Certain forages have a greater bloat-potential than others. Some legumes, including alfalfa and most clovers, contain high levels of soluble protein and digest rapidly in the rumen, giving them a high bloat-potential. However, other legumes, such as birdsfoot trefoil, have a lower bloat-potential due to their relatively high concentrations of condensed tannins, which help to prevent the formation of the foam that inhibits normal belching and gas escape from the rumen. Wheat pastures also have a relatively high bloat-potential. The greatest risk for bloat occurs when cattle are first given access to high bloat-potential forages. Cattle can adjust to these forages after they consume them for several consecutive days.

Weather can also play a role in the development of bloat.  Conditions that promote lush forage growth, such as cooler nighttime temperatures combined with timely rains, can increase risk for bloat on high bloat-potential forages.

How can bloat be prevented?

Cattle laying down in pasture

There are several products on the market that can be used to help prevent boat. These products normally contain an antifoaming compound called poloxalene. To an extent, condensed tannins and ionophores (e.g., monensin) can also help reduce incidence of bloat. For adequate effect, these products must be consumed on a daily basis throughout the high-bloat-risk period.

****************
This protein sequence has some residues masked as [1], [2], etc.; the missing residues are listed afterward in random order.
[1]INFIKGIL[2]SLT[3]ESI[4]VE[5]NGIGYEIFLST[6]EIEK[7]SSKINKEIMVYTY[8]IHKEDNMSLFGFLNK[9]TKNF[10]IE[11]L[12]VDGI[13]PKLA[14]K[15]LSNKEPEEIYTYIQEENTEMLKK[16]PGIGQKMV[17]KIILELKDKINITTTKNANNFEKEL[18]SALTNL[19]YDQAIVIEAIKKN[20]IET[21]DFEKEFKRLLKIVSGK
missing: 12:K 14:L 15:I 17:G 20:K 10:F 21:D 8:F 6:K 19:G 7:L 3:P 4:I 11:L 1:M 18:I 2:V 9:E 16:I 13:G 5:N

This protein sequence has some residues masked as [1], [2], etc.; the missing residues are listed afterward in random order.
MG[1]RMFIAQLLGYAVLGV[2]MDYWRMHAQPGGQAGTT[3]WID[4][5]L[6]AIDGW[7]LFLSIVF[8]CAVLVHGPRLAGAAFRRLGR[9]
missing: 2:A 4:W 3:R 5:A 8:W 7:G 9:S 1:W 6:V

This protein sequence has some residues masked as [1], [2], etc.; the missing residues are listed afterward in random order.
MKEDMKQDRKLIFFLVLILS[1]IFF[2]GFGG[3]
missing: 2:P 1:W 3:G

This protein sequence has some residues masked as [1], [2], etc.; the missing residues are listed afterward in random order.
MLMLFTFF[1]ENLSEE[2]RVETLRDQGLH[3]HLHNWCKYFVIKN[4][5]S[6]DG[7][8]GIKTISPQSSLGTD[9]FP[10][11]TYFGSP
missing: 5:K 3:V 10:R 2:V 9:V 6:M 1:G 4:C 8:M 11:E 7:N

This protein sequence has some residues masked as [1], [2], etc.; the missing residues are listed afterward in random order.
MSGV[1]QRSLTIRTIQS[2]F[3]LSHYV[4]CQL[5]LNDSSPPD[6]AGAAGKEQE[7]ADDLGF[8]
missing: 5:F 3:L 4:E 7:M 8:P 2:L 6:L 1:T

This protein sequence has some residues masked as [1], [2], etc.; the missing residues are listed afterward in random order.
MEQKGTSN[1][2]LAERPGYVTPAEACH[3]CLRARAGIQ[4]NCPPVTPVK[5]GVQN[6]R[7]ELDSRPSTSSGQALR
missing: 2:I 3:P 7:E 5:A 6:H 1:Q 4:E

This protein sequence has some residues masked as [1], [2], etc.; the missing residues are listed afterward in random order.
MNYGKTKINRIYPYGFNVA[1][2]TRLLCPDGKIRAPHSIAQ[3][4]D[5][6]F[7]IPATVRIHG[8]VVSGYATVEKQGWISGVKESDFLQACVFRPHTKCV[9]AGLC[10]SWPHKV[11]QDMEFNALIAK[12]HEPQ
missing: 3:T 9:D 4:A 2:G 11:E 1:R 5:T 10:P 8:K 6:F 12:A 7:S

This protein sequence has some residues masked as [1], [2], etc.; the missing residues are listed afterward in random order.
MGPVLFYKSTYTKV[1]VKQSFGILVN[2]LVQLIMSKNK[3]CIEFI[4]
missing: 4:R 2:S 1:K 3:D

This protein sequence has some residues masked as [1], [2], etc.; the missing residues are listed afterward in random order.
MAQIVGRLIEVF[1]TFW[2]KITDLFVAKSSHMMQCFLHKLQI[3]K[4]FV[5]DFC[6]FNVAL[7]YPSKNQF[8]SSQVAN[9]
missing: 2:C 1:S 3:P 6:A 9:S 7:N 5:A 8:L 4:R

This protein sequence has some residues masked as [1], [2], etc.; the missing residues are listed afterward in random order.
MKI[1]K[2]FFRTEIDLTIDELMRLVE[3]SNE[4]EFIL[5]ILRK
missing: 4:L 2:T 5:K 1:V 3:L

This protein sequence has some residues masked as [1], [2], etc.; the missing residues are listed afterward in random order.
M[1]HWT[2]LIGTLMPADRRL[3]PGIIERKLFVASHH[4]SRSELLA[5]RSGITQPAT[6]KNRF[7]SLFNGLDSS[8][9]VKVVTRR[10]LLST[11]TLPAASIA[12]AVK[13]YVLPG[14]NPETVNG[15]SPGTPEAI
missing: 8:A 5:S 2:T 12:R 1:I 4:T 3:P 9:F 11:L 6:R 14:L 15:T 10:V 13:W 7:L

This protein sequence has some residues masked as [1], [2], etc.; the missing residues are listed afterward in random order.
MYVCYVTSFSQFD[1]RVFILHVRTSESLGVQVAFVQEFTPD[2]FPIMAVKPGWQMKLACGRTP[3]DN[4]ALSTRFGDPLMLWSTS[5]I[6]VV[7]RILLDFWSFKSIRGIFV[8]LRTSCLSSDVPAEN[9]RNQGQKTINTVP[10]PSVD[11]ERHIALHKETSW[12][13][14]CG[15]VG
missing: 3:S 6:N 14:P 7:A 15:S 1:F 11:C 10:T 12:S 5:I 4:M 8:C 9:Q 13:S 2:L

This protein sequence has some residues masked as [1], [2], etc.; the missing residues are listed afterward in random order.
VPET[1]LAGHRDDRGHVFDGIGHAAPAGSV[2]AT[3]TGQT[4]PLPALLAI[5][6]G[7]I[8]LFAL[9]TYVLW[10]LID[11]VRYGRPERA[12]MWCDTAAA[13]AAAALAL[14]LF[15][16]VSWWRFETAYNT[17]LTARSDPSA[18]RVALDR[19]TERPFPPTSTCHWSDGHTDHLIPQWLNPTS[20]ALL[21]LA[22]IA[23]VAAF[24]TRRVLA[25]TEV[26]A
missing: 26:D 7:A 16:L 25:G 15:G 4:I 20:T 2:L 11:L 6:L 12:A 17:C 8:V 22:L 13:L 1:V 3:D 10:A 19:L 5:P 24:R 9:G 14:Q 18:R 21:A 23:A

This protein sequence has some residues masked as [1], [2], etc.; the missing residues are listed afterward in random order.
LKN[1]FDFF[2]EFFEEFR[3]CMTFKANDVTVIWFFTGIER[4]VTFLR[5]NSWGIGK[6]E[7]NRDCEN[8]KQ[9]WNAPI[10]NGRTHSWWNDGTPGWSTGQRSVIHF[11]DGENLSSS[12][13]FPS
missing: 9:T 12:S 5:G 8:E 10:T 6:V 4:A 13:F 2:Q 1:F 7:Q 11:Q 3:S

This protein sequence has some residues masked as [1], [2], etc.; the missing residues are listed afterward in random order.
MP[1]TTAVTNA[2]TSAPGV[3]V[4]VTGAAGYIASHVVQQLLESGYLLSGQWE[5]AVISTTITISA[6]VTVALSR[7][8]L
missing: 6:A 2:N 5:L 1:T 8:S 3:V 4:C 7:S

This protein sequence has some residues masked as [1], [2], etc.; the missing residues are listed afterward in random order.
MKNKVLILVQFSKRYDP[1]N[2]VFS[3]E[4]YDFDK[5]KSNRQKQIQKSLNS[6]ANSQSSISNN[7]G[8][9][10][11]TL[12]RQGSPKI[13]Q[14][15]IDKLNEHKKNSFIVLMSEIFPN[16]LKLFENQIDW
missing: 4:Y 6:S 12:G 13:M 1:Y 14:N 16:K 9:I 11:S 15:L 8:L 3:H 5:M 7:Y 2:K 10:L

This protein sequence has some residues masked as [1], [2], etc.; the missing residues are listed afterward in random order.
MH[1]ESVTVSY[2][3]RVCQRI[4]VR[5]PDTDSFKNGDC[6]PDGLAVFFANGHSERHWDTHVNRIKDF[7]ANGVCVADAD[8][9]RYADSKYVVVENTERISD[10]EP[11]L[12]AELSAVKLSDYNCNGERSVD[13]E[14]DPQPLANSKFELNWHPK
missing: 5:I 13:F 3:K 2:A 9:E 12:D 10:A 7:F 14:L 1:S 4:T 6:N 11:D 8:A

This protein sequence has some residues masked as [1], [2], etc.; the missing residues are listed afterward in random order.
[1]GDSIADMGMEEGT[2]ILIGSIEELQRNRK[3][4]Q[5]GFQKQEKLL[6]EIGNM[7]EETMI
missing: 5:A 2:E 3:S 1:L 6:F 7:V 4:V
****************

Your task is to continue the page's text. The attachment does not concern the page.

Although there are several commercial products available, careful pasture management is usually a sufficient, more economical approach to preventing bloat. Below are a few pasture tips to prevent or reduce the development of bloat.

  1. Avoid turning cattle out onto high-risk pastures on an empty stomach. Allow animals to consume hay or grass pasture before turning them out to high-risk pasture. For this reason, afternoon or evening turn-out is often best.
  2. Avoid turning cattle out to high-risk pastures when leaves are damp from dew or rain because moisture increases rate of digestion and encourages higher levels of consumption (i.e., over-eating).
  3. Offer access to smaller strips of the high-risk pasture each day, while still allowing access to low-risk pasture.
  4. Observe animals closely for signs of bloat during the first week after turn-out to high bloat-potential pasture. Mild bloat is common, but watching for signs of moderate to severe bloat is critical for administering prompt treatment.
  5. Observe cattle closely for signs of moderate to severe bloat during wet weather, particularly in the spring or after periods of drought-stress during the late summer or early fall.
  6. Avoid frequent changes from high-risk to low-risk pastures. Doing so prevent the rumen microbes from adapting to the high bloat-potential forage.

How is bloat treated?

As mentioned previously, severe bloat can lead to death if not treated quickly. Symptoms can sometimes be relieved through proper use of a stomach tube, administration of an antifoaming agent, or use of a trocar. Consult a veterinarian to ensure proper treatment for bloat.

For Additional Reading

This article appears in August 2021, Edition 2, Cattles Tales Livestock Newsletter

Cattle Tales Livestock Newsletter, August 2021, Edition 2